16th Oct 1915. Dardanelles Hero at Rugby

DARDANELLES HERO AT RUGBY.

GREAT RECEPTION FOR SERGT J. SOMERS, V,C.

A remarkably ovation was accorded to Sergt J Somers, V.C, of the 1st Inniskilling Fusiliers, on the occasion of his visit to the town on Thursday evening. The fact that he had won the coveted decoration for conspicuous gallantry at the Dardanelles, and that Mr and Mrs W D Burns, of 16 Corbett Street, Rugby, with whom he was billeted in the early months of the year, were expecting him to re-visit their home this week, became generally known to the inhabitants of the town, and it was only natural, seeing that the young soldier had so greatly distinguished himself since he and his comrades sojourned amongst us, that a welcome worthy of the town and of the man should be extended to him. Definite information as to the exact time of his arrival was not received until Thursday morning, so that the arrangements were necessarily of a somewhat hurried character, and even these had to be modified, partly because of the immense crowds that thronged the thoroughfares, and partly because of the fact that Sergt Somers had to leave the same night by the Irish Mail for Belfast, where he had to report himself yesterday (Friday) afternoon. Still, if the demonstration was impromptu and spontaneous, it was none the less sincere and convincing, and the gallant soldier was evidently greatly pleased at his reception.

It was understood that Sergt Somers would arrive from London at 5.45 p.m, and Mr J J McKinnell, chairman of the Rugby Urban District Council ; Colonel Johnstone, recruiting officer at Rugby, and other prominent townsmen, agreed to meet him at the station, whilst arrangements had also been made for the Steam Shed Band to lead the way, via Railway Terrace, Craven Road, and Cross Street, to his host’s house in Corbett Street, a landau having been chartered for the conveyance of Sergt Somers and others specially interested in the reception.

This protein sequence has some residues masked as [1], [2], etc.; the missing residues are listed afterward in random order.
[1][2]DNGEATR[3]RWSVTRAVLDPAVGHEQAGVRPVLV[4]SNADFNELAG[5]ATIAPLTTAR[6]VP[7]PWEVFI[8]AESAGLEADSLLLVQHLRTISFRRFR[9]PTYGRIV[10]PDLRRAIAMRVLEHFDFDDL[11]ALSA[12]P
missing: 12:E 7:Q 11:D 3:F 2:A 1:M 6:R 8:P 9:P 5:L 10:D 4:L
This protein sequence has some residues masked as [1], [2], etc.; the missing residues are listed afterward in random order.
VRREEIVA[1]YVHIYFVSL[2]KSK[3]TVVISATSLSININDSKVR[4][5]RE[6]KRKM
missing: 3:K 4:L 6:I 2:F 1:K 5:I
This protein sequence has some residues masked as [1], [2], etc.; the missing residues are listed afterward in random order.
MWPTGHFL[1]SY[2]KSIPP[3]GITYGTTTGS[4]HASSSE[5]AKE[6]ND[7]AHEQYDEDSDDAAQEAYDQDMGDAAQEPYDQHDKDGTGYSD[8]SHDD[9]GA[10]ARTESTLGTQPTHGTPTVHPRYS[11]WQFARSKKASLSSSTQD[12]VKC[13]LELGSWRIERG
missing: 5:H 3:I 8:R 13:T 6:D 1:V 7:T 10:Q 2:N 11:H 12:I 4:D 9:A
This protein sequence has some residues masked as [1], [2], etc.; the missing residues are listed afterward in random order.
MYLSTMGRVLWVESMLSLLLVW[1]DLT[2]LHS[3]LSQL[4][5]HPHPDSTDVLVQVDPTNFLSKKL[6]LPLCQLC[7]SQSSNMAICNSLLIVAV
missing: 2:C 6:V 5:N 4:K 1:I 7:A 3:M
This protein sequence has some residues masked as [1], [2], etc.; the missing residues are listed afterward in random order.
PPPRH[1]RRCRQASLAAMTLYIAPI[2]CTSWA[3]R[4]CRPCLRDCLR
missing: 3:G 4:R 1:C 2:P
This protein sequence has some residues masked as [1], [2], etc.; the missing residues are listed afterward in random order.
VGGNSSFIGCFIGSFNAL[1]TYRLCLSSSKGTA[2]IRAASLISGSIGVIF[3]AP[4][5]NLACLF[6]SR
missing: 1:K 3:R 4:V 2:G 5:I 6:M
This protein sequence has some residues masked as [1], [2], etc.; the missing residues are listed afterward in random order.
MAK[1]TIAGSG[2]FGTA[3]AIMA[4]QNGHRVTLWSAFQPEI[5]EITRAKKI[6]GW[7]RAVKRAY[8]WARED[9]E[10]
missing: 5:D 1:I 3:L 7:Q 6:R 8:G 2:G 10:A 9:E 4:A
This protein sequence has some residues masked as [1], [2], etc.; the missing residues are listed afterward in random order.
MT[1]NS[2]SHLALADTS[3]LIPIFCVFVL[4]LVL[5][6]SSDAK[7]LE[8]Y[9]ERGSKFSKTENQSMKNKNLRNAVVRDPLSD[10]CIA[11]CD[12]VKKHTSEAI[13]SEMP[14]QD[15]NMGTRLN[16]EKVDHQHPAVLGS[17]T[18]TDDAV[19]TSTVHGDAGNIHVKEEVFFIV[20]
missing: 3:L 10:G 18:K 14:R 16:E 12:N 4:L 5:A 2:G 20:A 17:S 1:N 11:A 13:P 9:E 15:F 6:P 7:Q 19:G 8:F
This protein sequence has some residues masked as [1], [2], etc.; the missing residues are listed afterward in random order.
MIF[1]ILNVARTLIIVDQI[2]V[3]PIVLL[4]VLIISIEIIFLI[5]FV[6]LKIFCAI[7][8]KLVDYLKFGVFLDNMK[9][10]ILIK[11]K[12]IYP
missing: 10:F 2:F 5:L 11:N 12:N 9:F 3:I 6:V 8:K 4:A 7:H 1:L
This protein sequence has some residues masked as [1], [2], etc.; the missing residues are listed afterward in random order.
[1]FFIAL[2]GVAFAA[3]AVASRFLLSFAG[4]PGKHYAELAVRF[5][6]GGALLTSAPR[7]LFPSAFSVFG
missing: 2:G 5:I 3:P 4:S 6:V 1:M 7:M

Those present on the platform to welcome Sergt Somers included : Messrs J J McKinnell (chairman), W Flint (vice-chairman), S B Robbins, A W Stevenson, H Yates, W H Linnell, R W Barnsdale, C J Newman, T Ringrose (members of the U.D.C), Mr A Morson (clerk to the Council), Lieut-Colonel F Johnstone (recruiting officer), Messrs L Aviss, M E T Wratislaw, F M Burton, E H Roberts, and T W Walton (Parliamentary Recruiting Committee). These gentlemen having been introduced to the gallant soldier, they proceeded to the exit gates, where a dense crowd, numbering several thousands, had gathered, and the moment the youthful hero, wearing the small bronze cross, for which a man will risk so much, appeared beneath the arcade, the people raised cheer after cheer, which were repeated with gusto by those at the back when they caught sight of his boyish figure in the landau. Others present in the vehicle were : Lieut-Colonel Johnstone, Mr J J McKinnell, Mr Robert Wilson Somers (Tipperary, father of Sergt Somers), and Pte Wm Divine, of 1st Royal Inniskilling Fusiliers, a part of whose leg had been blown off by a shell. Ropes were attached to the landau which was drawn by a number of stalwart admirers of Sergt Somers, preceded by the Rugby Steam Shed Band under the conductorship of Mr E R Stebbing. Mr and Mrs Burns and several members of the U.D.C followed in Mr C J Newman’s motor-car. To the strains of “ See the conquering hero comes,” the procession started up Station Road, and took the selected route to Corbett Street, the home of Mr and Mrs Burns. The streets were thronged, and it is estimated that fully 10,000 people turned out to do Sergt Somers honour ; and everywhere he was greeted with enthusiastic cheers. In Craven Road the band played ” For he’s a jolly good fellow,” but as they approached Cross Street and Corbett Street, in each of which a number of flags were flying from bedroom windows, they struck up once more, “ See the conquering hero comes.” A small decorated arch had been erected outside Mrs Burns’ house, and streamers were strung across the street, and a motto over the gateway bore the inscription, “ Welcome V.C.”